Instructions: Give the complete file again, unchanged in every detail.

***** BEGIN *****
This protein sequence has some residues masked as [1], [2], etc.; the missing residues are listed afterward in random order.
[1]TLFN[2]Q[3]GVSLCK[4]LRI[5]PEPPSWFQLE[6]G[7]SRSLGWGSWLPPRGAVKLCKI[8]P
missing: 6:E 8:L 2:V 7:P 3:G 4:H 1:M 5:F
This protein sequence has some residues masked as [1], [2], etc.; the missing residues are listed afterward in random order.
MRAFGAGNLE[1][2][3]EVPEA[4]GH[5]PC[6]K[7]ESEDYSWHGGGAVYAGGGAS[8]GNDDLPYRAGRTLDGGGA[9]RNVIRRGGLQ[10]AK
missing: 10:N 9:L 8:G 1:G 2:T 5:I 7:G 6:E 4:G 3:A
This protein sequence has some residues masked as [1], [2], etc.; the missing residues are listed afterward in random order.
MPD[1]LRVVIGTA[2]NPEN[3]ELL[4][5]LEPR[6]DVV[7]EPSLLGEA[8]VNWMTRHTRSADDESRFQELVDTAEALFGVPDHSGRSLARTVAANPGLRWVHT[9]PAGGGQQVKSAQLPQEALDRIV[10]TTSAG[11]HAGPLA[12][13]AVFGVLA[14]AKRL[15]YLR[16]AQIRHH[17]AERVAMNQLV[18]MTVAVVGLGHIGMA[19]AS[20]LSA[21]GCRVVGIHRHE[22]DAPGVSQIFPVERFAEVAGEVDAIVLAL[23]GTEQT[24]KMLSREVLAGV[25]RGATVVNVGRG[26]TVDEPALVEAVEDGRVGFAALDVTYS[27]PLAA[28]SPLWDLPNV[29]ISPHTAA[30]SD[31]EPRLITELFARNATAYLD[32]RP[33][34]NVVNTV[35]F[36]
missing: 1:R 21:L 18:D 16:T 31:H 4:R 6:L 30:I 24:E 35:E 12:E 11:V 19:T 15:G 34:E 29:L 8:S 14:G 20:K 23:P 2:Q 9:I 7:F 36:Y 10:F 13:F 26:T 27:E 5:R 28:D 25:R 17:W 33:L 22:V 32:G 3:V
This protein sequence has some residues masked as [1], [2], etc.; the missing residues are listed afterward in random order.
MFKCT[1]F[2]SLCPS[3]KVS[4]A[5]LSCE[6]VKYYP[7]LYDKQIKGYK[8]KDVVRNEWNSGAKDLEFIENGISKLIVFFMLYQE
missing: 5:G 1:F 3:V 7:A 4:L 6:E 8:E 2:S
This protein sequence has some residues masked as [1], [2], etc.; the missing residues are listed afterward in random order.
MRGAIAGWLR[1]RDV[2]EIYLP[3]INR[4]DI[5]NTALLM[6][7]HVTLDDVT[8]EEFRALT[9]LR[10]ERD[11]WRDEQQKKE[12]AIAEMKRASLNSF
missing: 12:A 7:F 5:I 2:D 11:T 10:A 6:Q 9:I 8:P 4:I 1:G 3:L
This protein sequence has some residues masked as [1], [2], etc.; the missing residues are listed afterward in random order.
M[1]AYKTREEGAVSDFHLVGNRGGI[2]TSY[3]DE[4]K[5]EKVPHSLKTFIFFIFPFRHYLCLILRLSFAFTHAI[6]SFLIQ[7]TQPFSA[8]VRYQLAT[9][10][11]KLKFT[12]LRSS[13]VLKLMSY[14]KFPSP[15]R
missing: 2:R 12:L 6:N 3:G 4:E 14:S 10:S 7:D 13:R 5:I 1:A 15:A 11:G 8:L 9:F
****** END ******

This protein sequence has some residues masked as [1], [2], etc.; the missing residues are listed afterward in random order.
[1]TLFN[2]Q[3]GVSLCK[4]LRI[5]PEPPSWFQLE[6]G[7]SRSLGWGSWLPPRGAVKLCKI[8]P
missing: 6:E 8:L 2:V 7:P 3:G 4:H 1:M 5:F
This protein sequence has some residues masked as [1], [2], etc.; the missing residues are listed afterward in random order.
MRAFGAGNLE[1][2][3]EVPEA[4]GH[5]PC[6]K[7]ESEDYSWHGGGAVYAGGGAS[8]GNDDLPYRAGRTLDGGGA[9]RNVIRRGGLQ[10]AK
missing: 10:N 9:L 8:G 1:G 2:T 5:I 7:G 6:E 4:G 3:A
This protein sequence has some residues masked as [1], [2], etc.; the missing residues are listed afterward in random order.
MPD[1]LRVVIGTA[2]NPEN[3]ELL[4][5]LEPR[6]DVV[7]EPSLLGEA[8]VNWMTRHTRSADDESRFQELVDTAEALFGVPDHSGRSLARTVAANPGLRWVHT[9]PAGGGQQVKSAQLPQEALDRIV[10]TTSAG[11]HAGPLA[12][13]AVFGVLA[14]AKRL[15]YLR[16]AQIRHH[17]AERVAMNQLV[18]MTVAVVGLGHIGMA[19]AS[20]LSA[21]GCRVVGIHRHE[22]DAPGVSQIFPVERFAEVAGEVDAIVLAL[23]GTEQT[24]KMLSREVLAGV[25]RGATVVNVGRG[26]TVDEPALVEAVEDGRVGFAALDVTYS[27]PLAA[28]SPLWDLPNV[29]ISPHTAA[30]SD[31]EPRLITELFARNATAYLD[32]RP[33][34]NVVNTV[35]F[36]
missing: 1:R 21:L 18:D 16:T 31:H 4:R 6:L 30:I 24:E 35:E 12:E 11:V 19:T 15:G 34:E 29:L 8:S 14:G 20:K 23:P 2:Q 9:I 7:F 36:Y 10:F 13:F 26:T 27:E 5:R 28:D 25:R 17:W 33:L 22:V 32:G 3:V
This protein sequence has some residues masked as [1], [2], etc.; the missing residues are listed afterward in random order.
MFKCT[1]F[2]SLCPS[3]KVS[4]A[5]LSCE[6]VKYYP[7]LYDKQIKGYK[8]KDVVRNEWNSGAKDLEFIENGISKLIVFFMLYQE
missing: 5:G 1:F 3:V 7:A 4:L 6:E 8:E 2:S
This protein sequence has some residues masked as [1], [2], etc.; the missing residues are listed afterward in random order.
MRGAIAGWLR[1]RDV[2]EIYLP[3]INR[4]DI[5]NTALLM[6][7]HVTLDDVT[8]EEFRALT[9]LR[10]ERD[11]WRDEQQKKE[12]AIAEMKRASLNSF
missing: 12:A 7:F 5:I 2:D 11:T 10:A 6:Q 9:I 8:P 4:I 1:G 3:L
This protein sequence has some residues masked as [1], [2], etc.; the missing residues are listed afterward in random order.
M[1]AYKTREEGAVSDFHLVGNRGGI[2]TSY[3]DE[4]K[5]EKVPHSLKTFIFFIFPFRHYLCLILRLSFAFTHAI[6]SFLIQ[7]TQPFSA[8]VRYQLAT[9][10][11]KLKFT[12]LRSS[13]VLKLMSY[14]KFPSP[15]R
missing: 2:R 12:L 6:N 3:G 4:E 14:S 10:S 7:D 13:R 5:I 1:A 15:A 11:G 8:L 9:F